Marlborough Wine & Food Festival, February
Te Matatini National Kapa Haka Festival, March
NZ Tattoo & Art Festival, November
New Zealand peels its eyes open after New Year's Eve, gathers its wits and gets set for another year. Great weather, cricket season in full swing and happy holidays for the locals.
Festival of Lights
New Plymouth's Pukekura Park is regularly plastered with adjectives like 'jewel' and 'gem', but the gardens really sparkle during the Festival of Lights. Pathways glow and trees shine with thousands of lights and there's live music, dance and kids' performances. Sometimes twinkles until early February.
World Buskers Festival
Christchurch hosts a gaggle of jugglers, musos, tricksters, puppeteers, mime artists and dancers throughout the 10-day summertime World Buskers Festival. Shoulder into the crowd, see who's making a scene in the middle and maybe leave a few dollars. Avoid if you're scared of audience participation…
The sun is shining, the kids are back at school and the sauv blanc is chillin' in the fridge: this is prime party time across NZ. Book your festival tickets (and beds) in advance.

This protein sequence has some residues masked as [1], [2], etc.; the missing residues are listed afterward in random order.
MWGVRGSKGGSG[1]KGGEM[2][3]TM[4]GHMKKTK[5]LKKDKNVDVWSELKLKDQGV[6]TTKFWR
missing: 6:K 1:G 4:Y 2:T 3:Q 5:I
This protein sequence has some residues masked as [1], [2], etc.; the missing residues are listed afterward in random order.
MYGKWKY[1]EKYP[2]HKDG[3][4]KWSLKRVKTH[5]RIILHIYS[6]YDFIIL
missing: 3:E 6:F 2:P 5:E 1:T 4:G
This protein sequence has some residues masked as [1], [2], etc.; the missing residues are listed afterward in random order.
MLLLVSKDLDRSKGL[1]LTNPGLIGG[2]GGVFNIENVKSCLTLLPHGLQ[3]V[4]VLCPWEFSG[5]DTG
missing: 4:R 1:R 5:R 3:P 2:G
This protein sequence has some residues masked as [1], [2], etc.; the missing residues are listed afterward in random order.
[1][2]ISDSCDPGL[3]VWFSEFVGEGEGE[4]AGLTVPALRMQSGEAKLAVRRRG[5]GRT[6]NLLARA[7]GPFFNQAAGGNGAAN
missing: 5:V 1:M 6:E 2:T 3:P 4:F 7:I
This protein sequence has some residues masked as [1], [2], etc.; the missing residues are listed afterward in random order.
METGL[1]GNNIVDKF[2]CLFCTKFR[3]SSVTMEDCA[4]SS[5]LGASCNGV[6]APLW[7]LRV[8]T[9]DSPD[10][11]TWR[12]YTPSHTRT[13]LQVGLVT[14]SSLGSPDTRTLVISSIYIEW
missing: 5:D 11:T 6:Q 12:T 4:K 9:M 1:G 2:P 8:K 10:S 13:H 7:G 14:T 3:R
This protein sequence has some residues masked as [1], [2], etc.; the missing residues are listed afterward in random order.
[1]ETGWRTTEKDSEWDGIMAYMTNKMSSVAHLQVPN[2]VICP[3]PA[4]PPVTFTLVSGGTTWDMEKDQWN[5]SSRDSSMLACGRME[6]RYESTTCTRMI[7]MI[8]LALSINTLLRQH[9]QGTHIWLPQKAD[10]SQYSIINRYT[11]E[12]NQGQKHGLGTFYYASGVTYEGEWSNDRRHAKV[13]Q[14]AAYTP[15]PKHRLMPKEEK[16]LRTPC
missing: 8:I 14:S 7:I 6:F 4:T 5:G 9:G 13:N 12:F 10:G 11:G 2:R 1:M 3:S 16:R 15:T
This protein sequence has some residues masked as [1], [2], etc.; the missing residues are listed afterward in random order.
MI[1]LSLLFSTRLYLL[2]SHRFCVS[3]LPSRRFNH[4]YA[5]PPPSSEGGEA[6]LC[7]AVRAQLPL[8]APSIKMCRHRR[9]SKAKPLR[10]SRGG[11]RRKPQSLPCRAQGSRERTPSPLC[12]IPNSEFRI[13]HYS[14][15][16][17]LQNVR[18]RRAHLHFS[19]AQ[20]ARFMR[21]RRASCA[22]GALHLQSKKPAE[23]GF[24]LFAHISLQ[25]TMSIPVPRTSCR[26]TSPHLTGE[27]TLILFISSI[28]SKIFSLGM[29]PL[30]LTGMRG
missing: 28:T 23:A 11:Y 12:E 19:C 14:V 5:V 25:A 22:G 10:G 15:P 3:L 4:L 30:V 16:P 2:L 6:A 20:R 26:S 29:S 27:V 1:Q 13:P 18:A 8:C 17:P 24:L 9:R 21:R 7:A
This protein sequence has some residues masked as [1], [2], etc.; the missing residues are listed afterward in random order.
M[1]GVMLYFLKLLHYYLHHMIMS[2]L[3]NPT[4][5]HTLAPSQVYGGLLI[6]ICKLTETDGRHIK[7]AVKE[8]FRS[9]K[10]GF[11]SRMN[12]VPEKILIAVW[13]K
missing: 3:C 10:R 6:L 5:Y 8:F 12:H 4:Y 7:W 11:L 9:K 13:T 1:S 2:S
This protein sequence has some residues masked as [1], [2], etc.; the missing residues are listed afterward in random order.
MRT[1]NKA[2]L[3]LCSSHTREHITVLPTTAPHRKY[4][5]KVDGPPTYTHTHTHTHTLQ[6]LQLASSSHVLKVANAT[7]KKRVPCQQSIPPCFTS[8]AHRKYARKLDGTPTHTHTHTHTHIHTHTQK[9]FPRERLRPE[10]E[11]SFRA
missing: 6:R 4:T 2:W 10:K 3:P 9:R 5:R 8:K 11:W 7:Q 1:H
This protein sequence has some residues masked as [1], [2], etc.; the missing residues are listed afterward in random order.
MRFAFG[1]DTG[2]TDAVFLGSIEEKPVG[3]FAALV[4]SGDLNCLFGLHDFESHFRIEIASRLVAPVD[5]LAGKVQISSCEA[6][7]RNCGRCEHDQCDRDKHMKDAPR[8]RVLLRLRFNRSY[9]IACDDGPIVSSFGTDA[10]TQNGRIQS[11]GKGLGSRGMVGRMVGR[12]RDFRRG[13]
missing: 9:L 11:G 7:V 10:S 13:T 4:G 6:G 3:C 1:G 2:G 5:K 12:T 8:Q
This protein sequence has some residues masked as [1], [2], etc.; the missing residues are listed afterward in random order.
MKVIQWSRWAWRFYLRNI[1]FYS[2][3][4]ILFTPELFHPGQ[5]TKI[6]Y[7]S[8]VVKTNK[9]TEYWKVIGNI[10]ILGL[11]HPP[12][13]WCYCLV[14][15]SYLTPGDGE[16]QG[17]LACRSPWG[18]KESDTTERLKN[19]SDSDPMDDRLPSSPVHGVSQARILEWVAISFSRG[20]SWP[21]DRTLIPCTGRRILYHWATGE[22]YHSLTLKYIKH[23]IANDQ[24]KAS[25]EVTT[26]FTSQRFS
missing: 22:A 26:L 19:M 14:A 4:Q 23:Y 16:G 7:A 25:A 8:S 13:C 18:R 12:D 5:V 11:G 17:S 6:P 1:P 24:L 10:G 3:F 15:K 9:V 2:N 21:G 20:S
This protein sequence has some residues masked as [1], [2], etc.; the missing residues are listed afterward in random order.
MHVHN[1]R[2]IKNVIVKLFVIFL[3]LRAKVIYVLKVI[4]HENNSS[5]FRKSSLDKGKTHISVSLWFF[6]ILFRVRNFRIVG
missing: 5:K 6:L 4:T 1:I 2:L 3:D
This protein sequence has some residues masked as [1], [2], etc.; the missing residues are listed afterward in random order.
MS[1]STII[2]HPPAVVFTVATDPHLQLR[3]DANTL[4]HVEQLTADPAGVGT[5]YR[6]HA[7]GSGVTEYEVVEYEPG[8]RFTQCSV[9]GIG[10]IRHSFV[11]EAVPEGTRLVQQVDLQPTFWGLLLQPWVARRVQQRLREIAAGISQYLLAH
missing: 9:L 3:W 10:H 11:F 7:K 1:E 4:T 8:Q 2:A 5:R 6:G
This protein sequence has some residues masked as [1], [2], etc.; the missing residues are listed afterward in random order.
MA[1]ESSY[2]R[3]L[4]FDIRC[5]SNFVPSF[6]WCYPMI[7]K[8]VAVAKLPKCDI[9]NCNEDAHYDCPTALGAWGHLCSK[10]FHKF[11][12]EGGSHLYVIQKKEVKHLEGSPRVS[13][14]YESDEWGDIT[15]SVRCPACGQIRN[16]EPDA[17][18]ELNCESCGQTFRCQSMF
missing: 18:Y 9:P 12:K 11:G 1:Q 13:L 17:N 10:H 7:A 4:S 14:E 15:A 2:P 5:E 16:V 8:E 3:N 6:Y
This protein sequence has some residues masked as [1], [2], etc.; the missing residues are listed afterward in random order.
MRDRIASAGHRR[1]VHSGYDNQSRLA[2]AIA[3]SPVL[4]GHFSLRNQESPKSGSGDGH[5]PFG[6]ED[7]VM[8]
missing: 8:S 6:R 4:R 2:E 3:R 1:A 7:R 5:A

It's not rugby season, but early February/late January sees the world’s seven-a-side rugby teams crack heads in Hamilton as part of the HSBC Sevens World Series: everyone from stalwarts Australia, NZ and South Africa to minnows like Kenya and Canada. Great excuse to party.
On 6 February 1840 the Treaty of Waitangi was first signed between Māori and the British Crown. Waitangi Day remains a public holiday across NZ, but in Waitangi itself (the Bay of Islands) there's a lot happening: guided tours, concerts, market stalls and family entertainment.
A self-described 'celebration of mindful living', Wanderlust (www.wanderlust.com/festivals/great-lake-taupo) combines relaxing and recharging music with yoga, meditation and a focus on natural health. Held in Taupo across four days in early February.
Marlborough Wine & Food Festival
New Zealand's biggest and best wine festival features tastings from more than 40 Marlborough wineries, plus fine food and entertainment. The mandatory overindulgence usually happens on a Saturday early in the month. Keep quiet if you don't like sauvignon blanc…
New Zealand Festival
Feeling artsy? This month-long spectacular (www.festival.co.nz) happens in Wellington in February to March every even-numbered year, and is sure to spark your imagination. New Zealand's cultural capital exudes artistic enthusiasm with theatre, dance, music, writing and visual arts. International acts aplenty.
Wellington simmers with music, theatre, comedy, dance, visual arts…but not the mainstream acts gracing the stage at the New Zealand Festival. Fringe shines the spotlight on unusual, emerging, controversial, low-budget and/or downright weird acts. In other words, the best stuff.